The Life and Times of Erik Leonard Ekman (1883-1931)
This post doubles as both an educational exploration of a fairly amazing botanist and plant collector, Erik Leonard Ekman, as well as an attempt to draw some attention to the great work being done at GPI partner Natural History Museum, London (BM) on the biographies of plant collectors. The great team from the Natural History Museum, London (I have written about them before). So, when you stumble across a plant collector biography on JSTOR Plant Science, you know where they came from. In fact, what follows is verbatim from this particular plant collector biography. Except for the little bizarre asides, which are completely mine. So on to Mr. Erik Leonard Ekman (1883-1931).
The Life and Times of Erik Leonard Ekman
Erik Leonard Ekman was born in Stockholm, but his interest in plant collecting developed at school in Jönköping in central Sweden, where economic difficulties had forced his family to move when he was 11 years old. In 1907, after graduating from Lund University (a Global Plants Initiative (GPI) partner!) with a bachelor’s degree in botany, he was given free passage on a Swedish ship bound for Argentina. He spent three months collecting Poaceae and Asteraceae in the area around the Swedish colony in Misiones (there was a Swedish colongy in Argentina?), and as a result was offered the position of herbarium assistant at the Swedish Museum of Natural History in Stockholm (also a GPI partner).
In 1914 he was awarded a doctorate from Lund University and successfully applied for a fellowship to collect in Brazil. Before he could sail, the Swedish Academy made him change his plans. His application had been seen by Ignatius Urban of the Botanical Museum Berlin-Dahlem (you guessed it, a GPI partner), an expert on the flora of the Antilles, who had persuaded them that his efforts would be more profitably used collecting in Hispaniola. Ekman accepted the assignment only after the Academy threatened to withdraw the fellowship completely. With characteristic obstinacy and independence, he made an unscheduled stopover in Havana and once there used the news of political unrest in Haiti as an excuse to remain in Cuba and continue his study of Vernonia.
After two years of delay, during which time his knowledge and interest in the Cuban flora had greatly expanded, he was again ordered to Hispaniola. When he refused to leave, the Academy cut off his funds. Ekman retaliated by withholding his collections. Their battle ended when the Academy agreed to provide him with more money for his original mission with the provision that he collect in Hispaniola en route to Brazil. Ekman began collecting in Haiti in 1917 but after only three months in the field an attack of malaria forced him to return to Cuba. With no promise of further funding, he worked on a sugar plantation until he had saved enough money to continue plant collecting in the Cuban countryside. Then in 1924, under pressure from the Academy, he finally agreed to return to Hispaniola. After four years of intensive field work in Haiti, he traveled eastward to spend the remainder of his life collecting in the Dominican Republic.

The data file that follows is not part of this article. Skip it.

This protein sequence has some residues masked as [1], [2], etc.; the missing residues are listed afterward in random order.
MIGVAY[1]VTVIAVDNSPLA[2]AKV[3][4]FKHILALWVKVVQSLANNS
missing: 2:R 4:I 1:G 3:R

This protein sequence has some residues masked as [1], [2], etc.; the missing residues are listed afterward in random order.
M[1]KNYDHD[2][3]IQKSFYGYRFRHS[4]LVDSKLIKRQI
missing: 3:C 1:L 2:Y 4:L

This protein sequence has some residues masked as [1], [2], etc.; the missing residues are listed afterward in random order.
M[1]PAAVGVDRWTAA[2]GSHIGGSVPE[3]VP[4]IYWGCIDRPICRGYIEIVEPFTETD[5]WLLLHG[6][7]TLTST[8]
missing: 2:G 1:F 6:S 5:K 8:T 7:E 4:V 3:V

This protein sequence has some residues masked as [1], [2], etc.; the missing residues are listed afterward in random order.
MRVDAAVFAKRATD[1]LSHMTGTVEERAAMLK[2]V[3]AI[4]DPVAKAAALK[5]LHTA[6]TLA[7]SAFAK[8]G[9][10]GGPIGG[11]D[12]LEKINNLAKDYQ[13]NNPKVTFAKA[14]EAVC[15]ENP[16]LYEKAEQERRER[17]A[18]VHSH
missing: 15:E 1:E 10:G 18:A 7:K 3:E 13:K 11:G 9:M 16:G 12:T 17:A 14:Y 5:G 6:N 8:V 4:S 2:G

At the time of his death, from a combined attack of malaria, black water fever, and pneumonia, he was on the point of sailing for Venezuela. By an odd coincidence, he died only a week after Urban, with whom he shared authorship of many of the new species he discovered. During 17 years of continuous collecting, he amassed nearly 36,000 numbers, 19,000 from Cuba and over 16,000 from Hispaniola. Of these, more than 2,000 were new species, even though the floras of both islands were presumed to have been exhausted by previous botanical collectors. At least six new genera bear his name.
Ekman also collected zoological specimens, and has several birds and snails named after him. His publications on the West Indies were few because he intended to write later, but they include several papers on the plant geography of the islands, especially Hispaniola, besides his monograph on tropical American Vernonieae. He is commemorated in street names in Santiago and Santo Domingo, a special department in the Botanical Garden in Cuba, and a Swedish foundation that promotes scientific and cultural exchange between Sweden and the Caribbean countries. In 1950 the American Society of Plant Taxonomists collected funds for the erection of a statue and plaque near the unmarked grave where he was buried in Santiago.
A fairly amazing individual and some great work by the Natural History Museum, London. To see the thousands upon thousands of specimens he collected in JSTOR Plant Science, click here.
- Brummitt, R.K. & Powell, C.E., Authors Pl. Names (1992): 184;
- Holmgren, P., Holmgren, N.H. & Barnett, L.C., Index Herb., ed. 8 (1990): 198;
- Knobloch, I.W., Phytologia Mem. 6 (1983): 24;
- Lanjouw, J. & Stafleu, F.A., Index Herb. Coll. A-D (1954): 173;
- Lanjouw, J. & Stafleu, F.A., Index Herb. Coll. E-H (1957): 180, 188;
- Dusén, Per Karl Hjalmar (1855-1926) (co-collector)
- Eyerdam, Walter Jacob (1892-1974) (co-collector)
- León, Hermano (1871-1955) (synonym)
- Urban, Ignatz (1848-1931) (specimens to)